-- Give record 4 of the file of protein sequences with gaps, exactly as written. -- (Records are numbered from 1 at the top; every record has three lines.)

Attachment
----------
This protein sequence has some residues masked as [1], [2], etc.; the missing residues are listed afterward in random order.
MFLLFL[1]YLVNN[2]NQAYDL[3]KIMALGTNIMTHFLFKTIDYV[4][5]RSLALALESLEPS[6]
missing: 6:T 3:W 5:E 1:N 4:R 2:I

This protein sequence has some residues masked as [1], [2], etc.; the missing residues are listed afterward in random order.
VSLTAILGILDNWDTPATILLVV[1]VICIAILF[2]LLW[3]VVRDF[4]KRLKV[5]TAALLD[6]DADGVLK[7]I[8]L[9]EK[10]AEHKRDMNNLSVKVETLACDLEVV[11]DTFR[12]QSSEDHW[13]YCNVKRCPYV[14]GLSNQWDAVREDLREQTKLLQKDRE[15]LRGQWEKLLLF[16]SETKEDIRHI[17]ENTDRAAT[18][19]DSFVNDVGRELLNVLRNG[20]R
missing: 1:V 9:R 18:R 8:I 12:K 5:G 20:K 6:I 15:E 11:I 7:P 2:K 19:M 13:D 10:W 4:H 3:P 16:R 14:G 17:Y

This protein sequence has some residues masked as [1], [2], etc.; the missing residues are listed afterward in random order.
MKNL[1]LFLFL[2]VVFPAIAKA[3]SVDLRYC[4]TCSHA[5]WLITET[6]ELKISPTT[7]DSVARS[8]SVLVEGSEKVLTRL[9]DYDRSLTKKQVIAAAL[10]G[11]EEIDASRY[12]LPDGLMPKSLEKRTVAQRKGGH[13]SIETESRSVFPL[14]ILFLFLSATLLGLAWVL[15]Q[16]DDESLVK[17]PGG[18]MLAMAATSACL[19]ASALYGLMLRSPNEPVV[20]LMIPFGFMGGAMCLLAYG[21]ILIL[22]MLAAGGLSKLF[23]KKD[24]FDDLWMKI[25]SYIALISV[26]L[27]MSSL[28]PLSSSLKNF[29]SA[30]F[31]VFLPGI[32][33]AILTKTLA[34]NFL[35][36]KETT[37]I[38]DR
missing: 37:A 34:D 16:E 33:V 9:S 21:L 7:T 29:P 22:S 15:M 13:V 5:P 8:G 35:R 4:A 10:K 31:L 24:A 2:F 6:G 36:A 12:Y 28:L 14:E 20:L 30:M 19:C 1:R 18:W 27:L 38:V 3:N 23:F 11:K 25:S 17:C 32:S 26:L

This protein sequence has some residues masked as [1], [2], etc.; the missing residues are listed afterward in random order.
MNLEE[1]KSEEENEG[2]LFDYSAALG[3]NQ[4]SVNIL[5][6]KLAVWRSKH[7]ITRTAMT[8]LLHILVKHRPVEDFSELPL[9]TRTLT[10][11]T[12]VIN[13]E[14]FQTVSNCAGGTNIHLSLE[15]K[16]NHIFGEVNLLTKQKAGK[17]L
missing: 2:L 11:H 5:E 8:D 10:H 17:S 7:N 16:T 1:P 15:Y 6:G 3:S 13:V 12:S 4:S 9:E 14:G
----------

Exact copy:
This protein sequence has some residues masked as [1], [2], etc.; the missing residues are listed afterward in random order.
MNLEE[1]KSEEENEG[2]LFDYSAALG[3]NQ[4]SVNIL[5][6]KLAVWRSKH[7]ITRTAMT[8]LLHILVKHRPVEDFSELPL[9]TRTLT[10][11]T[12]VIN[13]E[14]FQTVSNCAGGTNIHLSLE[15]K[16]NHIFGEVNLLTKQKAGK[17]L
missing: 2:L 11:H 5:E 8:D 10:H 17:S 7:N 16:T 1:P 15:Y 6:G 3:S 13:V 12:S 4:S 9:E 14:G